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Latest Cognitive neuroscience Stories

Electrical Brain Stimulation May Help Boost Math Skills
2013-05-17 11:38:35

Lee Rannals for redOrbit.com — Your Universe Online Oxford University researchers in a new study found that a weak electrical signal can help boost a person's mathematic skills over a period few months. The team wrote in the journal Cell Biology that their technique involves placing electrodes on the scalp of the head and applying random electrical noise to stimulate the part of the brain known to be involved in doing math. The technique, known as transcranial random noise...

Frontal Lobe May Not Be Key To Intelligence After All
2013-05-14 08:56:44

redOrbit Staff & Wire Reports - Your Universe Online The frontal lobes are not disproportionately larger compared to other regions of the brain, suggesting other areas of the brain may play a role in humans´ unique cognitive abilities, according to new research published Monday in the Proceedings of the National Academy of Sciences (PNAS). Researchers from Durham University and Reading University compared the size of the frontal lobes — regions of a...

2013-05-03 23:23:45

NewYorker.com claims brain games are bogus. Here's why they're wrong. Pompton Plains, NJ (PRWEB) May 03, 2013 The New Yorker´s website published an article proclaiming, “Brain Games are Bogus” on April 5. Acuity Games, agrees with the research, but rejects the conclusion. The article questions the benefits of brain games that are based upon working-memory training. Citing research from Georgia Tech and the University of Oslo, the article concludes that this approach is...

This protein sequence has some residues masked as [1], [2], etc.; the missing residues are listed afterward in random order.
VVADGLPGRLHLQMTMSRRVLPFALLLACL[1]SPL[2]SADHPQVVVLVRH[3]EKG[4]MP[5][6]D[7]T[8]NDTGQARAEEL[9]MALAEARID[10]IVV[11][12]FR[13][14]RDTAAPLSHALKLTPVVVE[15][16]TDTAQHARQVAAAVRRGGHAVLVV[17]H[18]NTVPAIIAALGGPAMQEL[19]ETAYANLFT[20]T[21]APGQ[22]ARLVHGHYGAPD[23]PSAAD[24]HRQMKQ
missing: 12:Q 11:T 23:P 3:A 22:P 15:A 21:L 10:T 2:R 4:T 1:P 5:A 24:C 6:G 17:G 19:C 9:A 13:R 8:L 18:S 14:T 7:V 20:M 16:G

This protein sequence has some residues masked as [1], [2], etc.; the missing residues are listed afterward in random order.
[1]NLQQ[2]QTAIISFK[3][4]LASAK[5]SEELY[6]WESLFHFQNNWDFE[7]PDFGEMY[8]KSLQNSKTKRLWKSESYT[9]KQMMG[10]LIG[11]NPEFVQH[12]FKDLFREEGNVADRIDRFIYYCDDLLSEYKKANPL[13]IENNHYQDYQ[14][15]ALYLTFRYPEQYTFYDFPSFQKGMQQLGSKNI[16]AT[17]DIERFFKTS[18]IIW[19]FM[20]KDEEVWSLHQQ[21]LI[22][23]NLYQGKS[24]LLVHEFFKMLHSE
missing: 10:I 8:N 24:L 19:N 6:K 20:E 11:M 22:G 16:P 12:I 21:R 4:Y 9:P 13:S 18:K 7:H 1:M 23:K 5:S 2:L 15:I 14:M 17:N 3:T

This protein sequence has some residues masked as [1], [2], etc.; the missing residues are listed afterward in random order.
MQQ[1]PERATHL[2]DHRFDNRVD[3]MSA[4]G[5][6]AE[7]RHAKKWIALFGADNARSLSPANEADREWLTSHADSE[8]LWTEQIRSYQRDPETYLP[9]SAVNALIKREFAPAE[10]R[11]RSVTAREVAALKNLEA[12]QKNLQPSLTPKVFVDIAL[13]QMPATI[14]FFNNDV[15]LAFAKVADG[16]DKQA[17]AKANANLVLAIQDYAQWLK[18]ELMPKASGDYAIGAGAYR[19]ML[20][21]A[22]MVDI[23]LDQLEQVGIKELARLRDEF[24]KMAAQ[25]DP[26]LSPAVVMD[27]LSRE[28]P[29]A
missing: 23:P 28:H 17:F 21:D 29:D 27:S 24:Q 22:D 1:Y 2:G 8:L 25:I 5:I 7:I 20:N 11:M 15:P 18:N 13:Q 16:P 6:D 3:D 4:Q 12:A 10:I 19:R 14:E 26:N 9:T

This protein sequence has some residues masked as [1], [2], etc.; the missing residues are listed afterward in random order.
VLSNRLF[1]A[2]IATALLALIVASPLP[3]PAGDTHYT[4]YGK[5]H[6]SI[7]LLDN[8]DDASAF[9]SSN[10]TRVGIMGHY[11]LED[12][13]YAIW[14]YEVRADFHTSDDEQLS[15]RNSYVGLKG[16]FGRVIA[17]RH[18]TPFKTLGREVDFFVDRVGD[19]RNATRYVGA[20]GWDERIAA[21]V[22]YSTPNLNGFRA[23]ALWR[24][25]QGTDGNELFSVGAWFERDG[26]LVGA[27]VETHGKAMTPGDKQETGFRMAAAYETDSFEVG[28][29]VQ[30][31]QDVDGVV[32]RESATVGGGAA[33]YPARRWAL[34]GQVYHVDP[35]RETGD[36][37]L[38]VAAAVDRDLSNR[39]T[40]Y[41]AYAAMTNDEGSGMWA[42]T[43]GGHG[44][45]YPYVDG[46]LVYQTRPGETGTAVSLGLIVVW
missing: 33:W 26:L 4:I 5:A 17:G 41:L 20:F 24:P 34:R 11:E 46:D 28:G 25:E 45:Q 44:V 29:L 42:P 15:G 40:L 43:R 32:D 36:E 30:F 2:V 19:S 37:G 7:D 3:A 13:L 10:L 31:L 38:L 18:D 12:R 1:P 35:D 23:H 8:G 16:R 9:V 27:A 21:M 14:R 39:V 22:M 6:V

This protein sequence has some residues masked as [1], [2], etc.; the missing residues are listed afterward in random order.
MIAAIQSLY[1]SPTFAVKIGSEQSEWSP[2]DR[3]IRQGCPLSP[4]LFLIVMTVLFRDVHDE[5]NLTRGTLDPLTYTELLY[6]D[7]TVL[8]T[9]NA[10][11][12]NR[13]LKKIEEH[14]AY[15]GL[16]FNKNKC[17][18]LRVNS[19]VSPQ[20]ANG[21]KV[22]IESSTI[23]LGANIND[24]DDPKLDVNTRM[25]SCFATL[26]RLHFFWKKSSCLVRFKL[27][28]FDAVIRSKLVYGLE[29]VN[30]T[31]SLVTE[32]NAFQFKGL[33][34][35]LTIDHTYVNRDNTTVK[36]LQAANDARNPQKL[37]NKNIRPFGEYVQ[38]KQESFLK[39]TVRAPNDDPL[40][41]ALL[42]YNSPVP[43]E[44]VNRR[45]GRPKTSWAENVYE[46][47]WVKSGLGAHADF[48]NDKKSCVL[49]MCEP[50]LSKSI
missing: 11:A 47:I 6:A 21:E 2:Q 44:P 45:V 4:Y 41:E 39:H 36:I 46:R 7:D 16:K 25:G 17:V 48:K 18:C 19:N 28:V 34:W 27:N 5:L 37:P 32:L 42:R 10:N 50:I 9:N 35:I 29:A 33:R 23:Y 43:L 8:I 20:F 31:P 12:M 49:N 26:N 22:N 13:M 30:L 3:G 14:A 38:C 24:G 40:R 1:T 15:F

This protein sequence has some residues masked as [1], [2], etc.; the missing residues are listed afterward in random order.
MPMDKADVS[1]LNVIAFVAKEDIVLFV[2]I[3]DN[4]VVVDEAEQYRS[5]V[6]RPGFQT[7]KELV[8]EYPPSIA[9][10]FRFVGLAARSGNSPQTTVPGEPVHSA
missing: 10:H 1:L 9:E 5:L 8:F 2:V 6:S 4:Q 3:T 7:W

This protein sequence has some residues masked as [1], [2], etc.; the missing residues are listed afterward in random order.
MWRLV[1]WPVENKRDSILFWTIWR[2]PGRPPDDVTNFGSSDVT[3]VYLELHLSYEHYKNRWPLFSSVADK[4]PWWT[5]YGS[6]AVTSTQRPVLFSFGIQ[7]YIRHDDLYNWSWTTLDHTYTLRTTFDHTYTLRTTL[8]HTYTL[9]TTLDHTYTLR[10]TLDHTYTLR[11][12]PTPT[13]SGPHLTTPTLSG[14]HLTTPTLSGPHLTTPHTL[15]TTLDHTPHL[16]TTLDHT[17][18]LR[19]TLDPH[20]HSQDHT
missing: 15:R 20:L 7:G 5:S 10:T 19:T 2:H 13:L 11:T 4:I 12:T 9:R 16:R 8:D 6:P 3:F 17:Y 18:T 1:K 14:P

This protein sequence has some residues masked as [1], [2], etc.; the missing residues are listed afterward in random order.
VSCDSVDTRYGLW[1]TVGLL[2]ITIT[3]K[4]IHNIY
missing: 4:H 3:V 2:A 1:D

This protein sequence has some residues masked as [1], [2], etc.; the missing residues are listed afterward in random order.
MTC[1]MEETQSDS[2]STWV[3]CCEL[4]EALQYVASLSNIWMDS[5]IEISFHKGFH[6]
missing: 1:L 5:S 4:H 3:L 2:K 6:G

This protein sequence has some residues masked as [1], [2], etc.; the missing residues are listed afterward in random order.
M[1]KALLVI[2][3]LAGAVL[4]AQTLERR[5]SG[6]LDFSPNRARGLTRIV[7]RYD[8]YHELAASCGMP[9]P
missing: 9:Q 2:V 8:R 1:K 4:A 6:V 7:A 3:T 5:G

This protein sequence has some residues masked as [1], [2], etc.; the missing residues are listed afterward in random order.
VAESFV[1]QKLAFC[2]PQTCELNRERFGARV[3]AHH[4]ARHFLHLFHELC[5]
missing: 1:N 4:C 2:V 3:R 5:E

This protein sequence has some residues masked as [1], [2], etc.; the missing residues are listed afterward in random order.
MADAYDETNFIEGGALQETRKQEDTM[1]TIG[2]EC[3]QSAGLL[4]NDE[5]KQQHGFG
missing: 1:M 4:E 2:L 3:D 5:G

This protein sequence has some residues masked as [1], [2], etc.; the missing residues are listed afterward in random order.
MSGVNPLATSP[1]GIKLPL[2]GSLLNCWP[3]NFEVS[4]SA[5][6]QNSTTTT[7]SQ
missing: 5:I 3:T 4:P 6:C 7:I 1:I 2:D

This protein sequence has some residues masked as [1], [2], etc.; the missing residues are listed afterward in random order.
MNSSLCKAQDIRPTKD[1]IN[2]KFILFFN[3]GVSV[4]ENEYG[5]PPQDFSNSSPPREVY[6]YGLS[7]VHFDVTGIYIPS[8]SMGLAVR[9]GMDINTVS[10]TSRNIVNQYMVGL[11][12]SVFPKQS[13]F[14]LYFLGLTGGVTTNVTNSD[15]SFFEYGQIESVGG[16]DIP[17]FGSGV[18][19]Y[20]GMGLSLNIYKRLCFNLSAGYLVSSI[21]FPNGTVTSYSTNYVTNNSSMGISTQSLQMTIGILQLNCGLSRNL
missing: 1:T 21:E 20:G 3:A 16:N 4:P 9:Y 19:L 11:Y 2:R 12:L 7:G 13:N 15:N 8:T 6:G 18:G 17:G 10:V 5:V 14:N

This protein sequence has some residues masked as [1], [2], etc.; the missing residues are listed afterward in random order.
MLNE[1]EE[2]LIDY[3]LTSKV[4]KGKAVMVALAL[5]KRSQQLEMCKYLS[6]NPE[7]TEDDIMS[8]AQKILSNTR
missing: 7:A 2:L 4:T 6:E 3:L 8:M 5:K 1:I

Mental Agility Game Slows Cognitive Decline In Older People
2013-05-02 07:35:02

University of Iowa There may be a way for older people to prevent natural aging of their minds, and it could be as simple as playing a video game. That's according to a study from the University of Iowa, which found that elderly people who played just ten hours of a game priming their mental processing speed and skills delayed declines by as many as seven years in a range of cognitive skills. "We know that we can stop this decline and actually restore cognitive processing speed to...

2013-04-25 10:56:51

Prisoners who are psychopaths lack the basic neurophysiological "hardwiring" that enables them to care for others, according to a new study by neuroscientists at the University of Chicago and the University of New Mexico. "A marked lack of empathy is a hallmark characteristic of individuals with psychopathy," said the lead author of the study, Jean Decety, the Irving B. Harris Professor in Psychology and Psychiatry at UChicago. Psychopathy affects approximately 1 percent of the United...


Word of the Day
lunula
  • A small crescent-shaped structure or marking, especially the white area at the base of a fingernail that resembles a half-moon.
This word is a diminutive of the Latin 'luna,' moon.
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